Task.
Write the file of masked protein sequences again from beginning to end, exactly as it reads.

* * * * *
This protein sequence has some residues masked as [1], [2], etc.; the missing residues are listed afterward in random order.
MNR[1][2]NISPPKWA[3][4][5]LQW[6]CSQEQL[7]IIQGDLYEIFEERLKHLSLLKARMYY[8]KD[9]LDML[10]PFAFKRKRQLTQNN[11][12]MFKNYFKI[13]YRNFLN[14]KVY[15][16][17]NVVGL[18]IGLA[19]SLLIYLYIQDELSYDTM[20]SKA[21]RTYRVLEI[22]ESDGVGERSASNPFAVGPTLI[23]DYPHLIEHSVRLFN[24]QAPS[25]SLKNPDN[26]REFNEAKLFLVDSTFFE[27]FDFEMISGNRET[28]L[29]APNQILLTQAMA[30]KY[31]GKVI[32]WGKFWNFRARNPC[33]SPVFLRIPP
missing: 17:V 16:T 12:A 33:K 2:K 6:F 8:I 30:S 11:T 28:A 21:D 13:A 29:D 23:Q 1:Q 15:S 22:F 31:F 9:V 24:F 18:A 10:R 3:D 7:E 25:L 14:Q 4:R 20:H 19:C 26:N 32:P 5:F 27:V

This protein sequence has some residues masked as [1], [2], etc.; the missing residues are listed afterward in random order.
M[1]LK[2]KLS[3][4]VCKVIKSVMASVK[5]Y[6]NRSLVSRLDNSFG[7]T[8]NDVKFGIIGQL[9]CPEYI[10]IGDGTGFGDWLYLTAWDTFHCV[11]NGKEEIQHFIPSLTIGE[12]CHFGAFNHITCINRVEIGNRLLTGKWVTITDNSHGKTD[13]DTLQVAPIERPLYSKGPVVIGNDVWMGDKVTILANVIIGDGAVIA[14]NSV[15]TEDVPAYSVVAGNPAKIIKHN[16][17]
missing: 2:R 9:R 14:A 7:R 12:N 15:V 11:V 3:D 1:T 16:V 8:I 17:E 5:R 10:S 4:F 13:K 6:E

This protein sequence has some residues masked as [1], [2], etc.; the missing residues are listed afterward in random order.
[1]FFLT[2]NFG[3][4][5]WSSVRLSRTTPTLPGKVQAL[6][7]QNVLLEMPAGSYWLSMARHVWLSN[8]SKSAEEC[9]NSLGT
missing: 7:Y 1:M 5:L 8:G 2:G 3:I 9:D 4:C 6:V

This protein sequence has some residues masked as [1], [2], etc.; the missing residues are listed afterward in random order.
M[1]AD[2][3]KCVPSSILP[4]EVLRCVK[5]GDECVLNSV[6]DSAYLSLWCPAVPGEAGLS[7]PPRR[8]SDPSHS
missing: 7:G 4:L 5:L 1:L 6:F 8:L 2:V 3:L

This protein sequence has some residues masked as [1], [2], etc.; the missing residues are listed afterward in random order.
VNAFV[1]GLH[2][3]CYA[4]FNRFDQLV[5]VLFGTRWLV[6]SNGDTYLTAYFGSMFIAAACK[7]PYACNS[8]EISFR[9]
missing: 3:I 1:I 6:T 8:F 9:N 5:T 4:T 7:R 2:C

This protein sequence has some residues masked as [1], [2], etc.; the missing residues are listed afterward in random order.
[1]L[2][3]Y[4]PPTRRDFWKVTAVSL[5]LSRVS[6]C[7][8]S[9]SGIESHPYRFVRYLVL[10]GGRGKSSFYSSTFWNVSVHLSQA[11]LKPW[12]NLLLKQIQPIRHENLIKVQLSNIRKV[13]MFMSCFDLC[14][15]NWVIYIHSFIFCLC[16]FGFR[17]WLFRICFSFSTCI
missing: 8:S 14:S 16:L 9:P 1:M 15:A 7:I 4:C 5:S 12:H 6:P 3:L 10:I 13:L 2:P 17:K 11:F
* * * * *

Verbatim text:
This protein sequence has some residues masked as [1], [2], etc.; the missing residues are listed afterward in random order.
MNR[1][2]NISPPKWA[3][4][5]LQW[6]CSQEQL[7]IIQGDLYEIFEERLKHLSLLKARMYY[8]KD[9]LDML[10]PFAFKRKRQLTQNN[11][12]MFKNYFKI[13]YRNFLN[14]KVY[15][16][17]NVVGL[18]IGLA[19]SLLIYLYIQDELSYDTM[20]SKA[21]RTYRVLEI[22]ESDGVGERSASNPFAVGPTLI[23]DYPHLIEHSVRLFN[24]QAPS[25]SLKNPDN[26]REFNEAKLFLVDSTFFE[27]FDFEMISGNRET[28]L[29]APNQILLTQAMA[30]KY[31]GKVI[32]WGKFWNFRARNPC[33]SPVFLRIPP
missing: 17:V 16:T 12:A 33:K 2:K 6:F 8:I 30:S 11:T 28:A 21:D 13:A 29:D 23:Q 1:Q 15:S 22:F 31:F 9:V 24:F 18:A 10:R 3:D 7:E 25:L 14:Q 4:R 20:H 19:C 26:N 32:P 5:F 27:V

This protein sequence has some residues masked as [1], [2], etc.; the missing residues are listed afterward in random order.
M[1]LK[2]KLS[3][4]VCKVIKSVMASVK[5]Y[6]NRSLVSRLDNSFG[7]T[8]NDVKFGIIGQL[9]CPEYI[10]IGDGTGFGDWLYLTAWDTFHCV[11]NGKEEIQHFIPSLTIGE[12]CHFGAFNHITCINRVEIGNRLLTGKWVTITDNSHGKTD[13]DTLQVAPIERPLYSKGPVVIGNDVWMGDKVTILANVIIGDGAVIA[14]NSV[15]TEDVPAYSVVAGNPAKIIKHN[16][17]
missing: 2:R 9:R 14:A 7:R 12:N 15:V 11:V 3:D 1:T 16:V 8:I 17:E 5:R 10:S 4:F 13:K 6:E

This protein sequence has some residues masked as [1], [2], etc.; the missing residues are listed afterward in random order.
[1]FFLT[2]NFG[3][4][5]WSSVRLSRTTPTLPGKVQAL[6][7]QNVLLEMPAGSYWLSMARHVWLSN[8]SKSAEEC[9]NSLGT
missing: 7:Y 1:M 5:L 8:G 2:G 3:I 9:D 4:C 6:V

This protein sequence has some residues masked as [1], [2], etc.; the missing residues are listed afterward in random order.
M[1]AD[2][3]KCVPSSILP[4]EVLRCVK[5]GDECVLNSV[6]DSAYLSLWCPAVPGEAGLS[7]PPRR[8]SDPSHS
missing: 7:G 4:L 5:L 1:L 6:F 8:L 2:V 3:L

This protein sequence has some residues masked as [1], [2], etc.; the missing residues are listed afterward in random order.
VNAFV[1]GLH[2][3]CYA[4]FNRFDQLV[5]VLFGTRWLV[6]SNGDTYLTAYFGSMFIAAACK[7]PYACNS[8]EISFR[9]
missing: 3:I 1:I 6:T 8:F 9:N 5:T 4:T 7:R 2:C

This protein sequence has some residues masked as [1], [2], etc.; the missing residues are listed afterward in random order.
[1]L[2][3]Y[4]PPTRRDFWKVTAVSL[5]LSRVS[6]C[7][8]S[9]SGIESHPYRFVRYLVL[10]GGRGKSSFYSSTFWNVSVHLSQA[11]LKPW[12]NLLLKQIQPIRHENLIKVQLSNIRKV[13]MFMSCFDLC[14][15]NWVIYIHSFIFCLC[16]FGFR[17]WLFRICFSFSTCI
missing: 8:S 14:S 16:L 9:P 1:M 15:A 7:I 4:C 5:S 12:H 6:P 3:L 10:I 13:L 2:P 17:K 11:F